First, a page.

Mystery siteWHERE IS THIS?
1. Bigelow Cholla Wilderness Area
2. Santa Rosa Wilderness Area
3. Trilobyte Wilderness Area
Follow the link to take your best guess:

Related: "Wilderness - BLM California" (BLM California Web site)
Wilderness areas managed by the BLM are remote and undeveloped. They offer visitors a place to truly "get away from it all:" away from crowds of people, away from modern conveniences like running water, electric power - away even from developed roads. These wilderness areas are preserved under federal law, because they offer special ecology, scenery, geology, history or other values.

Great Basin Spadefoot Photo credit: John H. Tashjian - California Academy of SciencesWildlife Trivia Question mark of the weekWILDLIFE TRIVIA OF THE WEEK: Running hot or cold
How do reptiles and amphibians control their body temperatures?
(See answer near the end of this issue of News.bytes)

BOOKSTORE FEATURE: "Southern & Central California Atlas & Gazetteer" BOOKSTORE FEATURE: "Southern & Central California Atlas & Gazetteer"
This atlas has 110 quadrangular maps of Southern and Central California. Each map is highly detailed and shows back roads, outdoor recreation areas and much more.

PROFILE: " Viola Hunting"
PROFILE: "Viola Hunting"Viola is a Customer Service Representative with BLM's Sacramento State Office. She and her fellow representatives assist the public with questions about purchasing maps; fire and camping permits; researching land records; finding books on nature, parks and public lands; processing mining claims and more.


"Fourth South Yuba River planning meeting" (BLM California news release, 09/02/2003)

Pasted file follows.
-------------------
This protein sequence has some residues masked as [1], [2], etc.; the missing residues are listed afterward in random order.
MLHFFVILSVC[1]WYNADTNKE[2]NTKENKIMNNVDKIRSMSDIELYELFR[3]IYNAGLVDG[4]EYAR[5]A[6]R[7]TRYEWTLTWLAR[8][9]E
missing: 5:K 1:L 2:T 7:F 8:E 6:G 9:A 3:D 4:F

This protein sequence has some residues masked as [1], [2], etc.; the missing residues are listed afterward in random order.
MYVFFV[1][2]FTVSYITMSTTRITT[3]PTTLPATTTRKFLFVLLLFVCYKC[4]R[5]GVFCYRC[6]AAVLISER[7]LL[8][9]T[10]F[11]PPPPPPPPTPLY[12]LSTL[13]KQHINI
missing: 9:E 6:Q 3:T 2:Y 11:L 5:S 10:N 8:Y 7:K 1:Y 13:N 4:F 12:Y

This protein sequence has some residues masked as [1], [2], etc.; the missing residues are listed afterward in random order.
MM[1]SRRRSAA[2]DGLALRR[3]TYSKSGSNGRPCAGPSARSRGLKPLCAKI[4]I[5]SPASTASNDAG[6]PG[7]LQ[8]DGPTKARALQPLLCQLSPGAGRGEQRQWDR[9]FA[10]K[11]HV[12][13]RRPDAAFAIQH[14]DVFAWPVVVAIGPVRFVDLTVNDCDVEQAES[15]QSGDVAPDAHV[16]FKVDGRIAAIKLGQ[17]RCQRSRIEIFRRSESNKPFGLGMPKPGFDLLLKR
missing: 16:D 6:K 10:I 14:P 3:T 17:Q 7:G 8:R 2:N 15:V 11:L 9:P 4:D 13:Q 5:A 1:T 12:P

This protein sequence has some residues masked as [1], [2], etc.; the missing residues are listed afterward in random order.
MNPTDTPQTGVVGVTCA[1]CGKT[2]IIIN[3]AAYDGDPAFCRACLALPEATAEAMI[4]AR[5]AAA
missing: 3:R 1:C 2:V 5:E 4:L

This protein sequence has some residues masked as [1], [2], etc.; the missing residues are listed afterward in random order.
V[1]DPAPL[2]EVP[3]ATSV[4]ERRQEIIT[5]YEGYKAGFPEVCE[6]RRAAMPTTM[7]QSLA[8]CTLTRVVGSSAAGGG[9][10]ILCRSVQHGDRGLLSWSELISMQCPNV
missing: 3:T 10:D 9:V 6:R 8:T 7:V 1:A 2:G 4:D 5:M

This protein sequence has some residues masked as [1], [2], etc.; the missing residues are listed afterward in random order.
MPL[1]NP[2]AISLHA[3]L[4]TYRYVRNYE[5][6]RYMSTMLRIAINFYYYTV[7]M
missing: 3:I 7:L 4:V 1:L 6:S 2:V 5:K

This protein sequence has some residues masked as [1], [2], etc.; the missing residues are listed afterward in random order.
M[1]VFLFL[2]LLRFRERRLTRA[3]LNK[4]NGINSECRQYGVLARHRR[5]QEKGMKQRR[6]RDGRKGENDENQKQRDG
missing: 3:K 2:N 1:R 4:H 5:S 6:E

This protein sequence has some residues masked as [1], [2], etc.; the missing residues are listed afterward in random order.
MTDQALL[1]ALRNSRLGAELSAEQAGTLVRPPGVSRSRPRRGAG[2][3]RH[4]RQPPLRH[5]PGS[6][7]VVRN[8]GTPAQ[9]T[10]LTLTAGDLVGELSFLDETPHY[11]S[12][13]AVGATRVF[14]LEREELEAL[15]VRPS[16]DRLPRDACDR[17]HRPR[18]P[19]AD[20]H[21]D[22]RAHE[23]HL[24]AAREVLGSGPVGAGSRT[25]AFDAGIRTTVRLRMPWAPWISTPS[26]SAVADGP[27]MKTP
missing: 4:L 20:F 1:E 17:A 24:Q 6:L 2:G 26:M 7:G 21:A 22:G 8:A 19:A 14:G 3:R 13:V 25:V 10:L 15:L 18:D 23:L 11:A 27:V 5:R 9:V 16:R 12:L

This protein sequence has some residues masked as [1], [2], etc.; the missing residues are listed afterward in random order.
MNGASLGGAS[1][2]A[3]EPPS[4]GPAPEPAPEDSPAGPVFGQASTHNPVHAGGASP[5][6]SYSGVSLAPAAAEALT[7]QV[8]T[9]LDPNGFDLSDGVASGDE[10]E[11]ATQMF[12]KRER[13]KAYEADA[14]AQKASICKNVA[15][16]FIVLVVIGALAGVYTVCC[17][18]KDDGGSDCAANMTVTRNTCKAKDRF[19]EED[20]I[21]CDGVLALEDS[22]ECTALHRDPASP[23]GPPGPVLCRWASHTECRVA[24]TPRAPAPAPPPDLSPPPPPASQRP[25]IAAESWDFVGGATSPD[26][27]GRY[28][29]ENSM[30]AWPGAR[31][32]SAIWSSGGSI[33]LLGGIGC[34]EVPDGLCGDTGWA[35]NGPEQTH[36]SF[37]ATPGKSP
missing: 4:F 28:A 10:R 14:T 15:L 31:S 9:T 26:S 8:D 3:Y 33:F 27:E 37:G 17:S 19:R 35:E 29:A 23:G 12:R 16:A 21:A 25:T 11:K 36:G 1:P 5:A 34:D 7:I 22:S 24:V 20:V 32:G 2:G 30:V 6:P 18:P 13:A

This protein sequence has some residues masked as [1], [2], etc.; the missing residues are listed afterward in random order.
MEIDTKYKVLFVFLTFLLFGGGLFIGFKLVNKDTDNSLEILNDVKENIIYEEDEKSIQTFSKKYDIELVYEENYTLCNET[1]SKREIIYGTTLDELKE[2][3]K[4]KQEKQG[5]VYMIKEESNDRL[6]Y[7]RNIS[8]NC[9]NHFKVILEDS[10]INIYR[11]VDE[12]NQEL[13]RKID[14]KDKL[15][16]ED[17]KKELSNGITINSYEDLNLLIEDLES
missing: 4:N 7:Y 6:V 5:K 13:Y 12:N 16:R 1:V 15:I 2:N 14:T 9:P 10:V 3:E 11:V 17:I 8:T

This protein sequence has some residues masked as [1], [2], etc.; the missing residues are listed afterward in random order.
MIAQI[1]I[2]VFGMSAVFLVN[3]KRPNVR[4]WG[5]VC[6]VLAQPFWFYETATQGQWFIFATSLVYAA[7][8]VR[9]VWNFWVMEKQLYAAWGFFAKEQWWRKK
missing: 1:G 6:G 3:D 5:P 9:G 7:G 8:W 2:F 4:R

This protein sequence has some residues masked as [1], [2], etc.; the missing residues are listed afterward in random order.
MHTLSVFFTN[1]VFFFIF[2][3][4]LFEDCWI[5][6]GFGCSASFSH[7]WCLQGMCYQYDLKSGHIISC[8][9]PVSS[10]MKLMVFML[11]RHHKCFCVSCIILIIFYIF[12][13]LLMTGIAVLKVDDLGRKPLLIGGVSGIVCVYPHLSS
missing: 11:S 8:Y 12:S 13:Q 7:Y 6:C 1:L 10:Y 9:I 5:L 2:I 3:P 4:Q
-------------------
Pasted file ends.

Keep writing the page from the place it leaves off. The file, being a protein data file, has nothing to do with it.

The fourth a series of public meetings to write a comprehensive management plan for the public lands along the 39-mile stretch of the South Yuba River from Spaulding Reservoir to Lake Englebright will be held on Tuesday, September 9, 2003, from 7:00 pm to 9:00 pm in the L.O.V.E. Building, 660 Minnie Street, Condon Park in Grass Valley.

"Our Opinion" (Victorville Daily Press, 08/31/2003)
Editorial: "To environmental activists, 'balance' means their way",79436,


"Dove hunting season opens" (Palm Springs Desert Sun, 08/31/2003)
"Monday [was] the first day of dove hunting season and the California Highway Patrol and Bureau of Land Management are preparing for the annual onslaught of complaints that accompanies it." The most common complaints are about hunters trespassing on private property. One reason is that land open to hunting a decade or so ago has been turned into housing areas and golf courses.

"High Desert gun owners no longer can shoot at Hodge Road; BLM proposes to increase open shooting areas" (Barstow Desert Dispatch, 09/02/2003)
Informal shooting area closed, on land that went to a private owner several years ago in land exchange with BLM. Owners installed microwave communications tower, and closed the land soon after. Ranger says BLM is working with San Bernardino County on its shooting ordinance - which allows more areas where shotguns can be fired, than solid projectiles such as bullets. The BLM Barstow Field Office, the county and the state fish and game departments have proposed opening miles of new area with safe backdrops, to solid projectile shooting.,86067,

"Feds want new policies against guns, poaching near Berryessa" (Napa Valley Register, 08/29/2003)
"Federal authorities are looking to ban firearms and stop trespassers on Bureau of Land Management property near Lake Berryessa. On Tuesday BLM's Rich Burns asked the Napa County Board of Supervisors for assistance in making what he feels are long-needed changes on the lands around the lake. Proposed changes include a ban on firearms in the Quail Ridge area, a tougher stance against trespassers in the Knoxville area and even a new name for a controversial road."


"Spotters keep an aerial eye on lightning strikes" (Associated Press, in San Francisco Chronicle, 09/02/2003)
BLM employee and contract employee fly the Sierra along the northern California/Nevada state line, trying to spot smoke and flames from small fires - before they become large fires. This day, only a false alarm - but days earlier, two different lightning-sparked fires were smothered by flame retardant and fire crews, before they became raging infernos.

"BLM lifts fire restrictions on lands managed by NE California offices; Restrictions remain in effect for many other areas" (BLM California news release, 09/02/2003)